In this Slate article, "The Cheating Cheaters of Moscow," the cheating phenomenon is explained, in part, by the "operational sex ratio." Put simply, when there's a shortage of one sex the opposite sex sets the rules. Doesn't matter if it's the animal or human kingdom. In Russia, the shortage of men is a major player in that country's attitudes about infidelity among men. The same holds true on college campuses in this country, where there's a shortage of men. And it's playing out on in the broader society as well, where there's a shortage of marriageable mates -- equally educated ...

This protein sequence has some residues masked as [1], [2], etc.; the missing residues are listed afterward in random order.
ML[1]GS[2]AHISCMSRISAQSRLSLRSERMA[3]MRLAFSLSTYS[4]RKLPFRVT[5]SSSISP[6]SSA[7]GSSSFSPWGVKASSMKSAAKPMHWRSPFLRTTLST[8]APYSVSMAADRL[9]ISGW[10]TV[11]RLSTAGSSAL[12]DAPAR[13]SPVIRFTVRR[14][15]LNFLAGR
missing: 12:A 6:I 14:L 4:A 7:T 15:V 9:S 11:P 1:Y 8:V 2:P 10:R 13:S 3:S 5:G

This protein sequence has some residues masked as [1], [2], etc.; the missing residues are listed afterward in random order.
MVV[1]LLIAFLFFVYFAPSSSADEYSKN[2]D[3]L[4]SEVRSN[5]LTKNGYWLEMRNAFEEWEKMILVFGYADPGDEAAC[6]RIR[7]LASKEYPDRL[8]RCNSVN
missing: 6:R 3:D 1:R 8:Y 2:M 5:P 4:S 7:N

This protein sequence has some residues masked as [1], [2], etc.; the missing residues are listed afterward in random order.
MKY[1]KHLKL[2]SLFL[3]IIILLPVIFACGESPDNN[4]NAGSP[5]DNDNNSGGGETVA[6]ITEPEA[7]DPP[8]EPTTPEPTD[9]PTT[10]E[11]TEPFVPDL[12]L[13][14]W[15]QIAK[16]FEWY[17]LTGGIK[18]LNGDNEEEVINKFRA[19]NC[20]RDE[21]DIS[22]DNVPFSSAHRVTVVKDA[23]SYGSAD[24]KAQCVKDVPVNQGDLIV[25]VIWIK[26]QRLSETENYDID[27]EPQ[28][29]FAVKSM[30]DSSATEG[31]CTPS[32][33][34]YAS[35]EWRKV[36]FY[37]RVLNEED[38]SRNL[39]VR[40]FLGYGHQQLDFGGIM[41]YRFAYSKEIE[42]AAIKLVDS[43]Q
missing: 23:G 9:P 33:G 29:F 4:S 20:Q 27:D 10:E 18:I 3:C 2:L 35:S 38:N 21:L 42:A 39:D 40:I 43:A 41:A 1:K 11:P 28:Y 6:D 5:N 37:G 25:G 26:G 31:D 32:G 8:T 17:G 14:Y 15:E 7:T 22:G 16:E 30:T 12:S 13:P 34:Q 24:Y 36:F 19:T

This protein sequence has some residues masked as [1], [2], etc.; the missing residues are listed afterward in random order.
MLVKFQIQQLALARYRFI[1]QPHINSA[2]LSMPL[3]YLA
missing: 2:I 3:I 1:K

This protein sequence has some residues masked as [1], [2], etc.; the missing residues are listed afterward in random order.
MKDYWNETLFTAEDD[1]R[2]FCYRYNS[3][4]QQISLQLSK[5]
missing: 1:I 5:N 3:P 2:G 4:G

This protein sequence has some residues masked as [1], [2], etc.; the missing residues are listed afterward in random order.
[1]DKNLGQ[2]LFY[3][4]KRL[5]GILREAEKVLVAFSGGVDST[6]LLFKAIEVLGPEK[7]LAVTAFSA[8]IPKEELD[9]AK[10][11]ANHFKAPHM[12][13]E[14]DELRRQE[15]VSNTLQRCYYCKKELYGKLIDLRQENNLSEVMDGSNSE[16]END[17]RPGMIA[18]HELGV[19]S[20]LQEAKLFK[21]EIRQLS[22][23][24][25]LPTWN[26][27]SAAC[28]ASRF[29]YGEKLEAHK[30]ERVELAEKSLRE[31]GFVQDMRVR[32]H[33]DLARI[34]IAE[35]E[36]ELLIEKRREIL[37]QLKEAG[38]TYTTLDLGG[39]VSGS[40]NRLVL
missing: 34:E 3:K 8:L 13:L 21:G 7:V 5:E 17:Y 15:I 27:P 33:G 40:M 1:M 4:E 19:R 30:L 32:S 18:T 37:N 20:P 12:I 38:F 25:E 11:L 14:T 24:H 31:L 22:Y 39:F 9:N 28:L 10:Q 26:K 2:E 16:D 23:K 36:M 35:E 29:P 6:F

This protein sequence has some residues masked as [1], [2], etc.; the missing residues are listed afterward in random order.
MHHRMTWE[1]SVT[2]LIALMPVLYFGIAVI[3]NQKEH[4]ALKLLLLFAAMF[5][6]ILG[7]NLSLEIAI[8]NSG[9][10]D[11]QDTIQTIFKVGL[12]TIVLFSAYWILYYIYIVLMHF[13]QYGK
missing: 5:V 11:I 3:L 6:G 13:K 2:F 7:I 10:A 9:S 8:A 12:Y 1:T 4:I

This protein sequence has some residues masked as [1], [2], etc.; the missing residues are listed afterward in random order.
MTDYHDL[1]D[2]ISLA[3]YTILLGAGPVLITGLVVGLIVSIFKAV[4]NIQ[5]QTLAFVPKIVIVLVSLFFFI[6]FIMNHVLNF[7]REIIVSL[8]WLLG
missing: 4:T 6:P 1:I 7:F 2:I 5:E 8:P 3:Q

If so, that could explain much of the pay gender gap. That controversial topic is explored at Time (brave souls there)....


Interesting story from Greenville confirms my anecdotal observations: single-gender classes benefit girls more than boys. As for academic improvements made in single-gender classrooms, I don't pay much attention to self-reported observations from students. This is a situation where real research is required. At the same time, however, I don't dismiss the importance of "satisfaction" surveys. Parents and students seek out choice in all forms, and single-gender classrooms is another avenue of choice. Before anyone gets too excited about parents flocking to single-gender offerings, however, consider this perspective from Anderson....